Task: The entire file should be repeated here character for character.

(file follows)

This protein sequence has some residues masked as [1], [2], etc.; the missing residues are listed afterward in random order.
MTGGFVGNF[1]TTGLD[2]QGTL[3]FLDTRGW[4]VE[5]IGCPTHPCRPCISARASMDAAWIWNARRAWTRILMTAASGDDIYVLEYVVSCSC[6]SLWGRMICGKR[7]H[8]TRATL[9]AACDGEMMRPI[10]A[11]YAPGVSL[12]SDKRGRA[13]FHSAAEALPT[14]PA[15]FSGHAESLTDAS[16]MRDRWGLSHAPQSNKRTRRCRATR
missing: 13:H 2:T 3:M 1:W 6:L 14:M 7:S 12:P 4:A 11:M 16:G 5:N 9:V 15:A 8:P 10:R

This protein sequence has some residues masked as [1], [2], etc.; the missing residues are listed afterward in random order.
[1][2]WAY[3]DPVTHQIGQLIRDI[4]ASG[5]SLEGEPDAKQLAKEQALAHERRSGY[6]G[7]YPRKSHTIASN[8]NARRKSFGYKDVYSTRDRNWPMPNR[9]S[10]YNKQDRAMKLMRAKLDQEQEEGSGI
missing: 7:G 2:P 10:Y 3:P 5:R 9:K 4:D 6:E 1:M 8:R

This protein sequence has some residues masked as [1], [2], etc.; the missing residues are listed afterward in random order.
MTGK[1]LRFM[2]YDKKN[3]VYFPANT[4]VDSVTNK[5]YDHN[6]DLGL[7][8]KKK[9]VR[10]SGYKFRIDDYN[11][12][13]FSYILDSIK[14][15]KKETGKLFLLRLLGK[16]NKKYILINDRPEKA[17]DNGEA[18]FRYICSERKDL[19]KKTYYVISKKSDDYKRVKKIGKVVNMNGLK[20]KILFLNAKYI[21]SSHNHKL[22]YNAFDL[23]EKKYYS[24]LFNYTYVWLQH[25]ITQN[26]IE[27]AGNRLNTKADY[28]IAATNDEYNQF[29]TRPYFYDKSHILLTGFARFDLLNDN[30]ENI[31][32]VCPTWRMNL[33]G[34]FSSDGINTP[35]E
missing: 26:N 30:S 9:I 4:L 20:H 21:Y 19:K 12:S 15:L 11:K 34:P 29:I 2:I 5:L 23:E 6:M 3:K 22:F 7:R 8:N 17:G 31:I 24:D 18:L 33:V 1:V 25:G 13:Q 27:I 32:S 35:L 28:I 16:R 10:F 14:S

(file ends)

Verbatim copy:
This protein sequence has some residues masked as [1], [2], etc.; the missing residues are listed afterward in random order.
MTGGFVGNF[1]TTGLD[2]QGTL[3]FLDTRGW[4]VE[5]IGCPTHPCRPCISARASMDAAWIWNARRAWTRILMTAASGDDIYVLEYVVSCSC[6]SLWGRMICGKR[7]H[8]TRATL[9]AACDGEMMRPI[10]A[11]YAPGVSL[12]SDKRGRA[13]FHSAAEALPT[14]PA[15]FSGHAESLTDAS[16]MRDRWGLSHAPQSNKRTRRCRATR
missing: 13:H 2:T 3:M 1:W 6:L 14:M 7:S 12:P 4:A 11:M 16:G 5:N 9:V 15:A 8:P 10:R

This protein sequence has some residues masked as [1], [2], etc.; the missing residues are listed afterward in random order.
[1][2]WAY[3]DPVTHQIGQLIRDI[4]ASG[5]SLEGEPDAKQLAKEQALAHERRSGY[6]G[7]YPRKSHTIASN[8]NARRKSFGYKDVYSTRDRNWPMPNR[9]S[10]YNKQDRAMKLMRAKLDQEQEEGSGI
missing: 7:G 2:P 10:Y 3:P 5:R 9:K 4:D 6:E 1:M 8:R

This protein sequence has some residues masked as [1], [2], etc.; the missing residues are listed afterward in random order.
MTGK[1]LRFM[2]YDKKN[3]VYFPANT[4]VDSVTNK[5]YDHN[6]DLGL[7][8]KKK[9]VR[10]SGYKFRIDDYN[11][12][13]FSYILDSIK[14][15]KKETGKLFLLRLLGK[16]NKKYILINDRPEKA[17]DNGEA[18]FRYICSERKDL[19]KKTYYVISKKSDDYKRVKKIGKVVNMNGLK[20]KILFLNAKYI[21]SSHNHKL[22]YNAFDL[23]EKKYYS[24]LFNYTYVWLQH[25]ITQN[26]IE[27]AGNRLNTKADY[28]IAATNDEYNQF[29]TRPYFYDKSHILLTGFARFDLLNDN[30]ENI[31][32]VCPTWRMNL[33]G[34]FSSDGINTP[35]E
missing: 26:N 30:S 9:I 4:L 20:H 21:Y 19:K 12:S 15:L 11:K 34:P 29:I 2:I 5:L 23:E 6:M 3:K 22:F 7:R 8:N 17:G 31:I 24:D 18:L 33:V 1:V 25:G 13:Q 27:I 32:S 35:L 28:I 16:R 10:F 14:S